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From not squeezing spots to screen breaks – ten rules for a heavenly complexion while staying indoors

MAYBE you had big ideas of getting a glow on in quarantine, giving your skin space to breathe after years of caked-on make-up.

But instead your face feels dry, itchy and irritated, as you spend days inside with little fresh air and endless blue light from screens.

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Not sticking to a regular skincare routine, the stress of juggling work and children and anxiety over what lies ahead . . . it all takes a toll.

But as Lynsey Clarke discovers, stick to these ten complexion commandments and your skin will not just survive but thrive.

Thou shalt avoid touching

BEING at home all day means we are more likely to have skin-to-skin contact with loved ones – whether it is children touching our face with mucky hands, or a partner with his overgrown beard.

Julia Sevi, clinic director at Aesthetic Health in Leeds, says: “Hibernation reduces the need to shave.

"Although this reduces the risk of razor rash for the guys, it increases the risk of ‘stubble rash’ for their partners.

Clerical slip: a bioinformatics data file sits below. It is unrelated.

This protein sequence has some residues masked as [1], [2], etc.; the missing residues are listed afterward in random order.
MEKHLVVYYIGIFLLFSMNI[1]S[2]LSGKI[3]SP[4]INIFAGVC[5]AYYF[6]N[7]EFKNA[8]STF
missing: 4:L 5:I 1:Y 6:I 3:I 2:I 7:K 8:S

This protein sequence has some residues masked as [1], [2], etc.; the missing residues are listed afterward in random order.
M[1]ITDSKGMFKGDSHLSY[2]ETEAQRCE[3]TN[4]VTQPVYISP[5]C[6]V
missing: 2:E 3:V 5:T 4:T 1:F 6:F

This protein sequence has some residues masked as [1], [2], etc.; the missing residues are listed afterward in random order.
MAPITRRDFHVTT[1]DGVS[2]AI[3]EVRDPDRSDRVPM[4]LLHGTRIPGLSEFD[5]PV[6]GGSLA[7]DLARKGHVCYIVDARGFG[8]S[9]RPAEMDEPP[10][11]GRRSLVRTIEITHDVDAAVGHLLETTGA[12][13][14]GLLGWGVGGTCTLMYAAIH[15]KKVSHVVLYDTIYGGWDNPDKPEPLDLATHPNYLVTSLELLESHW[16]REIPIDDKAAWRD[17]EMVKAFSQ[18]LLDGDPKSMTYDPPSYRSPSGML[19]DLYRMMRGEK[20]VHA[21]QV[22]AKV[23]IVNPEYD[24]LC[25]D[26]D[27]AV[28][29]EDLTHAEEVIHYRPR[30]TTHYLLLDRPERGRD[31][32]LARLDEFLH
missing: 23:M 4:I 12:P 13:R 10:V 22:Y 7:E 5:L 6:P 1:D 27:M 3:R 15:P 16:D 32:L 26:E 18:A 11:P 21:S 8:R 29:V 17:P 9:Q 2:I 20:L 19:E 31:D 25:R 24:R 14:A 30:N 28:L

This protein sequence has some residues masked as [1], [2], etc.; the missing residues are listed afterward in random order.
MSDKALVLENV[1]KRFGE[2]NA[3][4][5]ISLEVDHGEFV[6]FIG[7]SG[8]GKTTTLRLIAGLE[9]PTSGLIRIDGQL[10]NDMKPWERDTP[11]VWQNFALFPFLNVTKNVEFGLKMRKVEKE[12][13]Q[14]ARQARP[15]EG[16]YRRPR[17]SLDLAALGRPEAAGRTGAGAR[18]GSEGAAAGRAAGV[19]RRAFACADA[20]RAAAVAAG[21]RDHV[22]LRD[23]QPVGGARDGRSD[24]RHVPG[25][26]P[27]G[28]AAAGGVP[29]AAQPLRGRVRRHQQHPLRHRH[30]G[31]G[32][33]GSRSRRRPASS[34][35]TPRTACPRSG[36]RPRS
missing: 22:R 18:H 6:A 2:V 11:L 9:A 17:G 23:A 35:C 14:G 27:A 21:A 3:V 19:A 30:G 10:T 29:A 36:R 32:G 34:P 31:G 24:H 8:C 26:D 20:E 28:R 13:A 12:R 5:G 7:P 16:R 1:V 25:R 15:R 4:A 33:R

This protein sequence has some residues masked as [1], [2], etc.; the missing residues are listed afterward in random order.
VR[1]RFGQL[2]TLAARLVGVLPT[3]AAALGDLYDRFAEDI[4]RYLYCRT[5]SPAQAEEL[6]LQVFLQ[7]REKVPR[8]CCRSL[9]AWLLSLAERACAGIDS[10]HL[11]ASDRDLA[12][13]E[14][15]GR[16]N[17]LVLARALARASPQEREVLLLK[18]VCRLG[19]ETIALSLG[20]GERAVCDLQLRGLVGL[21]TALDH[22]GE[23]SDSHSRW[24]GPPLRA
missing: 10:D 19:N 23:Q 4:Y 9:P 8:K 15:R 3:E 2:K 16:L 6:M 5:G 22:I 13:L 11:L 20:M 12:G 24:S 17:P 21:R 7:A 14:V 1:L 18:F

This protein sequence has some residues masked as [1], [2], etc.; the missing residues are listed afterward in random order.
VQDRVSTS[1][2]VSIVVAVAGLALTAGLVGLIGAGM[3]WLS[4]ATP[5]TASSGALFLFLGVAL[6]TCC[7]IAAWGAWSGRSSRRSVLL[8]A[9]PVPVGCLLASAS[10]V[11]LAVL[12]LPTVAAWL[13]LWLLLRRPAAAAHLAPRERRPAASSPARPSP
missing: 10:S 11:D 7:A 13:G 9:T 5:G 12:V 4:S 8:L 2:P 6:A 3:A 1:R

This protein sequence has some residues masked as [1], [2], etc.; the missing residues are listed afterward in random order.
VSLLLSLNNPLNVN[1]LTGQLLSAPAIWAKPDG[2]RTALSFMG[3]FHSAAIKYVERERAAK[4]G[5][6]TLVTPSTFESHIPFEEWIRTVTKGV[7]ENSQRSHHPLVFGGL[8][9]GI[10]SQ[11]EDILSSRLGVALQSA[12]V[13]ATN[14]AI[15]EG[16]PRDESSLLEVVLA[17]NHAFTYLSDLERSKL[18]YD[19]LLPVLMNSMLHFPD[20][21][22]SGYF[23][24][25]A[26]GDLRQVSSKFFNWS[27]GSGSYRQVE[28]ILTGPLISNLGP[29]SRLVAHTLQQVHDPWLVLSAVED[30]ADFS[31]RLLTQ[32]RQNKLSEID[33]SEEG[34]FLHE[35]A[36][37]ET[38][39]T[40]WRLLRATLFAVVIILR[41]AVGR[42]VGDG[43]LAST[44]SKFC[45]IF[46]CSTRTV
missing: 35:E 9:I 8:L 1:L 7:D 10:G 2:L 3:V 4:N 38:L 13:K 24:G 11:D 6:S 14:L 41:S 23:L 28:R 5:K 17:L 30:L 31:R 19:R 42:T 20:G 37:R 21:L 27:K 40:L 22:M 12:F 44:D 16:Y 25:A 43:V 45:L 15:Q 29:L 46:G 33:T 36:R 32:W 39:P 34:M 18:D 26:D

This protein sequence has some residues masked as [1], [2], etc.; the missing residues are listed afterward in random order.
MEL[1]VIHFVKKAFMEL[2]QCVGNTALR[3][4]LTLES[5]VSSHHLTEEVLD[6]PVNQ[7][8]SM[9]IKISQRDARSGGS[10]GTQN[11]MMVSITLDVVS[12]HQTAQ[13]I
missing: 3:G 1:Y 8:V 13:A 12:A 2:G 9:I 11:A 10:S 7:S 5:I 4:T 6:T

“Protect your face with a thick moisturiser and encourage your guy to keep his beard clean and soft with daily shampooing and conditioning to reduce the impact.

“While your face recovers, avoid harsh exfoliation and use soothing moisturiser only while the barrier function of your skin recovers.”

Thou shalt stay away from treats

IT is tempting to sneak the odd biscuit when indoors – but your skin will give you away.

Nutritionist Kim Pearson whose clients include The Crown star Matt Smith, says: “The sugar we eat affects how the skin ages via a process called glycation.

“Sugars in the diet, or refined carbohydrates which quickly break down into simple sugars, enter the bloodstream and attach themselves to the skin proteins collagen and elastin.